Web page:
Hammarskjöld F, Berg S, Bavelaar H, Henningson AJ, Taxbro K
Acta Anaesthesiol Scand - (-) - [2024-01-28; online 2024-01-28]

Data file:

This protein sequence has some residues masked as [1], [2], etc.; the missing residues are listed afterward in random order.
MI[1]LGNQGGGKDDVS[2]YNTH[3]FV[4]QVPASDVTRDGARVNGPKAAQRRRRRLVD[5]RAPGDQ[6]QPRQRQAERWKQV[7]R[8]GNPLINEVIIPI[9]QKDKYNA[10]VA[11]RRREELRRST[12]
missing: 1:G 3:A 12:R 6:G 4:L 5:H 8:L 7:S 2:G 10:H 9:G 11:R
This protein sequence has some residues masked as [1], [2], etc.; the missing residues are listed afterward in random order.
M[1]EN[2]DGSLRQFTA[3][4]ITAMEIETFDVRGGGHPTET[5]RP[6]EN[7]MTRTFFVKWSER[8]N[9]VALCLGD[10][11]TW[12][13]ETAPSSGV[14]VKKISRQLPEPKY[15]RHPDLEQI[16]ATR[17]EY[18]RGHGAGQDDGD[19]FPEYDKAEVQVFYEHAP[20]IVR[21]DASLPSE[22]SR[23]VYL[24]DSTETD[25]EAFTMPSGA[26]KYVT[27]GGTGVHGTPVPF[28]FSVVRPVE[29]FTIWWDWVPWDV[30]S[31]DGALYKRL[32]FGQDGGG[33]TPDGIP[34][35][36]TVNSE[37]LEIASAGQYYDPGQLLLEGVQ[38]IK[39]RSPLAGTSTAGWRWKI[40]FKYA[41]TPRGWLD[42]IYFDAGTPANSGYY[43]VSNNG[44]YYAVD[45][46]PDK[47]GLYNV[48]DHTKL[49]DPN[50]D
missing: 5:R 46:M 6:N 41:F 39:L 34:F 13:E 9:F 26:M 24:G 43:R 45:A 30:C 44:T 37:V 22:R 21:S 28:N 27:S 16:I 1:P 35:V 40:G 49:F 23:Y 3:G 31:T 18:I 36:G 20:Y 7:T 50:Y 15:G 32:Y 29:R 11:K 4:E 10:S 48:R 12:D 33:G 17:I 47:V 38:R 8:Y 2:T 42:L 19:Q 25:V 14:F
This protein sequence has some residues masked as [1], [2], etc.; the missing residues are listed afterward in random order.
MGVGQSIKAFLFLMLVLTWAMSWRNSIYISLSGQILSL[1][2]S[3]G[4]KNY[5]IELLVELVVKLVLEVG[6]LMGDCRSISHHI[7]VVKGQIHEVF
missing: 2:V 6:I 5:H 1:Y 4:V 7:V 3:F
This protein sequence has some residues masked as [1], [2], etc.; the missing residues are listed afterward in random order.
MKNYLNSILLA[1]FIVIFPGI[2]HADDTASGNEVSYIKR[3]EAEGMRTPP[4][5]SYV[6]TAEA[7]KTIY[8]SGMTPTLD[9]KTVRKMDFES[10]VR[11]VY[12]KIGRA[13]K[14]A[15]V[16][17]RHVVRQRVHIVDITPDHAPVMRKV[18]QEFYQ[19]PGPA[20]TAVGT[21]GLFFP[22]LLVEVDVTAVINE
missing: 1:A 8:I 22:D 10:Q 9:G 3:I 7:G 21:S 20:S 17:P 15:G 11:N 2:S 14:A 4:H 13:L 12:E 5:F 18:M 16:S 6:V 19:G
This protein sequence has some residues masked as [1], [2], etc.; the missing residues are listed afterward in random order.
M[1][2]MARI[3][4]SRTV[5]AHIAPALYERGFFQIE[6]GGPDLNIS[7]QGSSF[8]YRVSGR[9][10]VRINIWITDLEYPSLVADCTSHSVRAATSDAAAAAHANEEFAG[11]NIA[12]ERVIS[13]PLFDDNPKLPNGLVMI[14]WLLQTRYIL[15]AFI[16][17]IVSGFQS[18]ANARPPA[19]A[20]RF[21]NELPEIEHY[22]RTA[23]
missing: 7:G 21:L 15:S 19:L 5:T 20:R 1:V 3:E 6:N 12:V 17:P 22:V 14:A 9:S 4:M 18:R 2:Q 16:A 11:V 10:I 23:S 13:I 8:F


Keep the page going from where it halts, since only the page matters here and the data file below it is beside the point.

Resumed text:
Patients with severe coronavirus disease 2019 (COVID) pneumonia and acute respiratory distress syndrome (C-ARDS) on invasive mechanical ventilation (IMV) have been found to be prone to having other microbial findings than severe acute respiratory syndrome coronavirus 2 (SARS-2)-CoV-19 in the bronchoalveolar lavage (BAL) fluid at intubation causing a superinfection. These BAL results could guide empirical antibiotic treatment in complex clinical situations. However, there are limited data on the relationship between microbial findings in the initial BAL at intubation and later ventilator-associated pneumonia (VAP) diagnoses. To analyse the incidence of, and microorganisms responsible for, superinfections in C-ARDS patients at the time of first intubation through microbial findings in BAL fluid. To correlate these findings to markers of inflammation in plasma and later VAP development. Retrospective single-centre study. One COVID-19 intensive care unit (ICU) at a County Hospital in Sweden during the first year of the pandemic. All patients with C-ARDS who were intubated in the ICU. We analysed BAL fluid specimens from 112 patients at intubation, of whom 31 (28%) had superinfections. Blood levels of the C-reactive protein, procalcitonin, neutrophil granulocytes, and lymphocytes were indistinguishable between patients with and without a pulmonary superinfection. Ninety-eight (88%) of the patients were treated with IMV for more than 48 h and of these patients, 37% were diagnosed with VAP. The microorganisms identified in BAL at the time of intubation are normally found at the oral, pharyngeal, and airway sites. Only one patient had an indistinguishable bacterial strain responsible for both superinfection at intubation and in VAP. One fourth of the patients with C-ARDS had a pulmonary superinfection in the lungs that was caused by another microorganism identified at intubation. Routine serum inflammatory markers could not be used to identify this complication. Microorganisms located in BAL at intubation were rarely associated with later VAP development.